The connected home as consumer medical home

accenture_300Consumers are looking for electronic devices that do many things, don’t care much about what platforms they use, like the convenience that cloud computing enables, and are bringing their own devices to the workplace for productivity, conference calls, and communication.

Accenture has studied the wired consumer and developed this infographic, which illustrates these four key findings.

Accenture says it’s “an open playing field” when it comes to consumer technology: there are many suppliers who can develop products and sell into this market, where consumers seem pretty agnostic relative to operating systems and even brands — as long as the devices operate smoothly and data flows quickly and seamlessly where consumers want it to go.

Accenture’s report was published this month timed with the 2013 Consumer Electronics Show. Many other reports were published last week, as well, describing various facets of the consumer electronics market.

Trends, Technologies & Ecosystems: Evolution of the Digital Home from Parks Associates describes the new connected home, with broadband services providing the consumer infrastructure for distributing content to the home and via mobile. As these speeds move quicker and quicker, there is even more opportunity to supply increasingly complex services where they live.

Increasingly, these services will be customized based on consumer preferences, where Parks says, “Providing personal recommendations is a growing feature of content services.” Verizon, Comcast, Swisscom, and ADT Security have entered the connected home management market, with smart energy and water controls. Energy monitoring has achieved savings near 17% in some homes, Parks found.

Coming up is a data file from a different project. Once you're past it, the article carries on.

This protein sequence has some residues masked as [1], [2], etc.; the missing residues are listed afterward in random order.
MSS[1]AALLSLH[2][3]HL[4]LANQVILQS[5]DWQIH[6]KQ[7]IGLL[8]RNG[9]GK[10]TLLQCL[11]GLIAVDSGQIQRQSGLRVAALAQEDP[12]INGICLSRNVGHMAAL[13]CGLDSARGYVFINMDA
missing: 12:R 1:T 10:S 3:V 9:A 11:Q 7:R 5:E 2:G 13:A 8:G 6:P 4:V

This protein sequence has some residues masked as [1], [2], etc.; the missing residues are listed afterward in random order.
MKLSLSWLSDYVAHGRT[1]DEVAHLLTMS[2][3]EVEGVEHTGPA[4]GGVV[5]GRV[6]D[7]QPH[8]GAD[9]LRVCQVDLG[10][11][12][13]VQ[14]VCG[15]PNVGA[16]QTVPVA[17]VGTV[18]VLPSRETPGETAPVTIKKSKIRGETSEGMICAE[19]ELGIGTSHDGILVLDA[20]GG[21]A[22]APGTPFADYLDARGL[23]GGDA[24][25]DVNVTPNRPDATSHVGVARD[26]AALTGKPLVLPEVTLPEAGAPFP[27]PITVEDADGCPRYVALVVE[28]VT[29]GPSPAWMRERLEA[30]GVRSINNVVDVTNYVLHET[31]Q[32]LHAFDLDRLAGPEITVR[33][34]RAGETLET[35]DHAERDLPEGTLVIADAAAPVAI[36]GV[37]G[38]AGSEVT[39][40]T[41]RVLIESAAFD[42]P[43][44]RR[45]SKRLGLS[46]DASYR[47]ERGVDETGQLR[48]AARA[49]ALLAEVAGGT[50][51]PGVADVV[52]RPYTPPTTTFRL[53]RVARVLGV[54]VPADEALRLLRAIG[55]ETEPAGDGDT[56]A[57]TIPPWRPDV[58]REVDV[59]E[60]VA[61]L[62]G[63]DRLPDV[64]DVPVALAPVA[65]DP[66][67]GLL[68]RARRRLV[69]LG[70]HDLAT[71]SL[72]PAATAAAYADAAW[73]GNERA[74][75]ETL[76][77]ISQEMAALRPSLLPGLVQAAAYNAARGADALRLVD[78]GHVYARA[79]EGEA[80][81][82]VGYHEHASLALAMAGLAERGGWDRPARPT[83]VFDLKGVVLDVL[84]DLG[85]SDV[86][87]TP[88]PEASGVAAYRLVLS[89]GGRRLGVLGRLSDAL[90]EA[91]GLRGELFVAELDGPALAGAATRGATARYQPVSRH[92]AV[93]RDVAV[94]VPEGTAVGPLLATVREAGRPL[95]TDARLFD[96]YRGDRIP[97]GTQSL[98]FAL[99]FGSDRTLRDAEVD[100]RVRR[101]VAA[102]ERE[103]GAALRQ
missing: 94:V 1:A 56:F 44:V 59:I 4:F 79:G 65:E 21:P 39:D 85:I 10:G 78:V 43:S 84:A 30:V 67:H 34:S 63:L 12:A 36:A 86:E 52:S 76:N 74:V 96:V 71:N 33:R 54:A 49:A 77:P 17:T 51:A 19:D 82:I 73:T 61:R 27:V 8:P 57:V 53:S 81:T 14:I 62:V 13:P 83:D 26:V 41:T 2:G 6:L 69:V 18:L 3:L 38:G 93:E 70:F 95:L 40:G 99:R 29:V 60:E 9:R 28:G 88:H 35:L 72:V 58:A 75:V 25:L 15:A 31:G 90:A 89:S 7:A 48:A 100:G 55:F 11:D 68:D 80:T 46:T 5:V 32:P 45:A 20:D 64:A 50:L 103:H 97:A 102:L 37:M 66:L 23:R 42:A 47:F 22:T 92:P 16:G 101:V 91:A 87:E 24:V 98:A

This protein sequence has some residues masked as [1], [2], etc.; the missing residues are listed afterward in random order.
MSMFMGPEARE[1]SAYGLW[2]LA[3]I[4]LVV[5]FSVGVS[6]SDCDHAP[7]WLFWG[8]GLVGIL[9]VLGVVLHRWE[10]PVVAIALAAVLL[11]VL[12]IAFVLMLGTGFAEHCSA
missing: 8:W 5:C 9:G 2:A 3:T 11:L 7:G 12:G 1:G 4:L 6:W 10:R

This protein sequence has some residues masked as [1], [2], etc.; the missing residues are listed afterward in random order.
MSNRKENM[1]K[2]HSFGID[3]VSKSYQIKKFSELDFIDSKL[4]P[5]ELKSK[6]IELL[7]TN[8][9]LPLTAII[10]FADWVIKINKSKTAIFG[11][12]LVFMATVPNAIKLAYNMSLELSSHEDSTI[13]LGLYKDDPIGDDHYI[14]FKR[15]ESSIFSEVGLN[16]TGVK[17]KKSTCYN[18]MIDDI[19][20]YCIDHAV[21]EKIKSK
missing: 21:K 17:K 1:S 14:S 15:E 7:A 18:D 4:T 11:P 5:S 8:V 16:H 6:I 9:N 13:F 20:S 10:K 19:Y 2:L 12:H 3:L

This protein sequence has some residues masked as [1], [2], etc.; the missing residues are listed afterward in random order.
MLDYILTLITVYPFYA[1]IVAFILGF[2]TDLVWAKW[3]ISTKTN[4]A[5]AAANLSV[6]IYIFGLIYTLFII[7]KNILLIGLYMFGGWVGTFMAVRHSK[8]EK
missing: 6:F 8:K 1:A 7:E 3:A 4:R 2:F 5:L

Multiple screens are also common in households, with time-shifted video common. Thus, Parks notes that 90% of pay TV customers in North America have access to TV “everywhere.” Furthermore, 20% of broadband users watched video on a mobile phone in the past 30 days.

Health Populi’s Hot Points: The Connected Home can play the role as a consumer’s medical home adjunct to her physician’s patient-centered medical home (PCMH). Broadband/wireless enables people to receive care, support, just-in-time messaging, and updates about loved ones’ health wherever people are. This is the vision of untethered health care, everywhere.

Rosie the RobotI viewed a couple of smart refrigerators at #2013CES in Las Vegas, which could function in the future as supportive devices for people managing nutrition and food intake. Other connected home devices such as security systems (a la ADT, mentioned above) have begun to function as the new models serving the frail aging-at-home “I’m falling and I can’t get up” market segment. And smart car brands, globally, are all piloting applications to support peoples’ health, such as sensors embedded in steering wheels sensing driver stress and external sensors perceiving air quality for asthmatics in the car. UnitedHealth has launched a health TV network, and cable companies are experimenting with managing chronic conditions in the home via the TV set box.

And on January 8, 2013, RP-Vita, the health robot, received FDA clearance for managing telehealth. THINK: Rosie the Robot, pictured.

The Jetsons have come home for health.

 

 

 

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